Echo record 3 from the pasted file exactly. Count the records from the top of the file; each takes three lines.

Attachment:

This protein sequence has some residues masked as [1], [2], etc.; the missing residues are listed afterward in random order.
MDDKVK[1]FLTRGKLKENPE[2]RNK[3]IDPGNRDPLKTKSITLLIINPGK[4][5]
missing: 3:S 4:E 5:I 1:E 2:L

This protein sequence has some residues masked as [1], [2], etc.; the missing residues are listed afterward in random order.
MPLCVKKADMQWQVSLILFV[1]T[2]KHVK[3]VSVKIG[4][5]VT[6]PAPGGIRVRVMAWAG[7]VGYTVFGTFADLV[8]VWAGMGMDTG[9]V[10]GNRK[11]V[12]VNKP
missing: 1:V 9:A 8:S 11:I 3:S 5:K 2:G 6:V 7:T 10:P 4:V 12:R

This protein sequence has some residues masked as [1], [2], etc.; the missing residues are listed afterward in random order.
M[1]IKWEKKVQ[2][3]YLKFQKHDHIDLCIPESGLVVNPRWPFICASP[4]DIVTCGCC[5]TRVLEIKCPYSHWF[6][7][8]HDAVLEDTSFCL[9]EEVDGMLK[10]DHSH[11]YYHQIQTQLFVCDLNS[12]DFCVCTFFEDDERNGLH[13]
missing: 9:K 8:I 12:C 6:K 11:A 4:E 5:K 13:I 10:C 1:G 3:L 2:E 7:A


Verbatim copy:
This protein sequence has some residues masked as [1], [2], etc.; the missing residues are listed afterward in random order.
M[1]IKWEKKVQ[2][3]YLKFQKHDHIDLCIPESGLVVNPRWPFICASP[4]DIVTCGCC[5]TRVLEIKCPYSHWF[6][7][8]HDAVLEDTSFCL[9]EEVDGMLK[10]DHSH[11]YYHQIQTQLFVCDLNS[12]DFCVCTFFEDDERNGLH[13]
missing: 9:K 8:I 12:C 6:K 11:A 4:E 5:K 13:I 10:C 1:G 3:L 2:E 7:A